The MRI results revealed edema in the right medial and lateral pterygoid muscles, as shown in Figure 1a, b.

Thus we concluded that the patient had a myositis of his right-sided pterygoid muscles.

We started cefuroxime 500 mg tablets BID, metronidazole 500 mg tablets BID, diclofenac sodium 75 mg tablets BID, and esomeprazole tablets 40 mg tablets BID after being diagnosed with myositis. After a 10-days follow-up, the patient felt significant relief from pain and disability to open his mouth. Apart from the slight pain, he felt clenching his teeth, he felt no discomfort. The blood tests were repeated, and the CRP level was 3.2 mg/dL. Also, there was a significant decrease in leucocytes and neutrophil levels. The patient was kept on the same treatment for another 10 days.


Myositis is an inflammation of the muscles and it is very unusual to involve the masticatory muscles.[5] It can have infectious or non-infectious causes. Trauma, surgery, and odontogenic interventions may lead to myositis. If there is underlying immunosuppression, the risk of having an infectious etiology increases significantly. Viral pathogens mostly cause diffuse problems and mostly occur with myalgia.[3]

In this patient, there were multiple immunocompromising conditions and predisposing factors such as high blood pressure and Type 2 diabetes mellitus. Our patient had been suffering from a sore jaw and trismus for 15 days. In his MRI it was shown that he had edema in his medial and lateral pterygoid muscles. Myositis was diagnosed based on his CRP and leukocyte levels.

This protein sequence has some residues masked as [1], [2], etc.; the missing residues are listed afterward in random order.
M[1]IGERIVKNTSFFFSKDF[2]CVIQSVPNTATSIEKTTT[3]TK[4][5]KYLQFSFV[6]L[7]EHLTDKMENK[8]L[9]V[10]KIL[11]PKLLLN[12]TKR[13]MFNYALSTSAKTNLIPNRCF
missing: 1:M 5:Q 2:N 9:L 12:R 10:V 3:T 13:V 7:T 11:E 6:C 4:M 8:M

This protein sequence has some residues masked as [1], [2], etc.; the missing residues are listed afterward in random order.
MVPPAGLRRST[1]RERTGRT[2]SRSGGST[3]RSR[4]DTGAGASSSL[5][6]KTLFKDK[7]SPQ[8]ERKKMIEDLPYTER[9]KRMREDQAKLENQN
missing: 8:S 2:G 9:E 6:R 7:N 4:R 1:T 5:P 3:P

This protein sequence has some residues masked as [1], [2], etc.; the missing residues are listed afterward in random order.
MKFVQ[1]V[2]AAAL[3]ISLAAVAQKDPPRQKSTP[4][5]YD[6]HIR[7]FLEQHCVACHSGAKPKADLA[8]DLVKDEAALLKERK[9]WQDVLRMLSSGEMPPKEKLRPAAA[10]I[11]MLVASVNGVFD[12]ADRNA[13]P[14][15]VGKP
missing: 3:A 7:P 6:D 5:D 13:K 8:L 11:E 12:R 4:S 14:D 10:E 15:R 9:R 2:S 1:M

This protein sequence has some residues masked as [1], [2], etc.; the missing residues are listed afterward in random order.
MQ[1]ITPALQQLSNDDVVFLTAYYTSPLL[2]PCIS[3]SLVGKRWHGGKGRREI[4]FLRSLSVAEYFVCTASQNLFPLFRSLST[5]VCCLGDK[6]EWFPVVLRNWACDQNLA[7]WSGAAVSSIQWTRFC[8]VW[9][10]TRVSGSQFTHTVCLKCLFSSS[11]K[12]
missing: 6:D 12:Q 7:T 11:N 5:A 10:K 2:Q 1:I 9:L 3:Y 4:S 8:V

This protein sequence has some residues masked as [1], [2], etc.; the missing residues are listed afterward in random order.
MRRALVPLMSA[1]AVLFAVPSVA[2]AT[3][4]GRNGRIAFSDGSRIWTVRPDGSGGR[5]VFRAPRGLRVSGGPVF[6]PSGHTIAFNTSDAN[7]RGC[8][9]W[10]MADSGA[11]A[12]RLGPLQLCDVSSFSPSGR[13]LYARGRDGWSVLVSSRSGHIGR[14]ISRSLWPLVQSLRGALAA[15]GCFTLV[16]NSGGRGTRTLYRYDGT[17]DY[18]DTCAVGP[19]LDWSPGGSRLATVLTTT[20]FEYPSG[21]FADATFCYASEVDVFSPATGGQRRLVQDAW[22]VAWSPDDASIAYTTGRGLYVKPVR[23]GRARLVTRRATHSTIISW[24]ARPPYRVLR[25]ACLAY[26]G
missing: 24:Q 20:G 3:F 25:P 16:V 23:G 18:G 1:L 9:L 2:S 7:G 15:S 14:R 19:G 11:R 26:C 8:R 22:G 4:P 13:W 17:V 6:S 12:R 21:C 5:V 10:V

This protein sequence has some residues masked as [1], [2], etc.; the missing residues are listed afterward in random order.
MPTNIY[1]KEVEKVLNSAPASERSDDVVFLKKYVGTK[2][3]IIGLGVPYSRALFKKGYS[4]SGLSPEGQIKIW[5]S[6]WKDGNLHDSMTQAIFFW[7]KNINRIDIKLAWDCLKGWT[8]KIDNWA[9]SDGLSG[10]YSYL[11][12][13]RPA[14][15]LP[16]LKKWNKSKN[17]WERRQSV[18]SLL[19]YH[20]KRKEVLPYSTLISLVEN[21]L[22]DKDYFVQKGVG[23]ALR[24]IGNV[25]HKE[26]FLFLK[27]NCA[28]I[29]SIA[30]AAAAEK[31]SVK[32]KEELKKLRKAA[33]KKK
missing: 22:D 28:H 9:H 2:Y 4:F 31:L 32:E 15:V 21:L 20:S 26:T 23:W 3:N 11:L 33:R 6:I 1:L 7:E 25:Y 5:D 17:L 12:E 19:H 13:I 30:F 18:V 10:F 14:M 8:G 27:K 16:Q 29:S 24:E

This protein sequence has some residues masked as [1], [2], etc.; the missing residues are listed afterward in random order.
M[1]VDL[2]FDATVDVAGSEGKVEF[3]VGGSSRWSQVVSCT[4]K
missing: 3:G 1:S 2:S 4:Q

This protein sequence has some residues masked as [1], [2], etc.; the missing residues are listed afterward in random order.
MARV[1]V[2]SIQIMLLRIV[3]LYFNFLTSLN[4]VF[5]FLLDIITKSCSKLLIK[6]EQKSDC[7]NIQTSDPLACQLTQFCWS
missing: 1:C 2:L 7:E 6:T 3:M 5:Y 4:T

According to Jiang et al.,[6] infections in the medial pterygoid muscle may have spread toward the lateral pterygoid muscles through potential fascial spaces containing loose connective tissue. With that being said, it is possible that our patient’s myositis has spread to the other muscle.

When a patient presents with limited mouth opening and jaw pain, a history of trauma and/or systemic infection should be obtained. A detailed history and physical examination should be done. However, it is difficult to diagnose the disorders arising from the lateral pterygoid muscles because they are not in a place to palpate.[1] Hence imaging methods are required in these situations. Since MRI is a highly accurate imaging method for detecting masticatory muscle diseases, it can be used in the diagnosis of myositis.[7]

If needed a biopsy and culture can be performed to determine which pathogen is responsible for the infection. Here, we decided on empiric antibiotics to treat most of the potential agents. The patient’s follow-ups revealed that the diagnosis and treatment were accurate, and the patient experienced no discomfort afterward.

In conclusion, whenever a patient is encountered jaw pain and trismus, it is important to consider masticatory muscle inflammation. Since it is not possible to palpate the pterygoid muscles, MRI is the best way to show the inflammation if there is any. The laboratory results make it easier to determine whether the cause was infectious or non-infectious. The treatment should be administered according to the etiology and patient’s condition.

Cite this article as: Kurular G, Çelikoyar MM. Infectious myositis in medial and lateral pterygoid muscles: A case report. D J Med Sci 2022;8(2):71-73.

Author Contributions

Idea/concept, design, data collection and/or processing, Literature review, writing the article, critical review, references and fundings, materials, other: G.K., M.M.Ç.; Control/supervision, analysis and/or interpretation: M.M.Ç.

Conflict of Interest

The authors declared no conflicts of interest with respect to the authorship and/ or publication of this article.

Financial Disclosure

The authors received no financial support for the research and/or authorship of this article.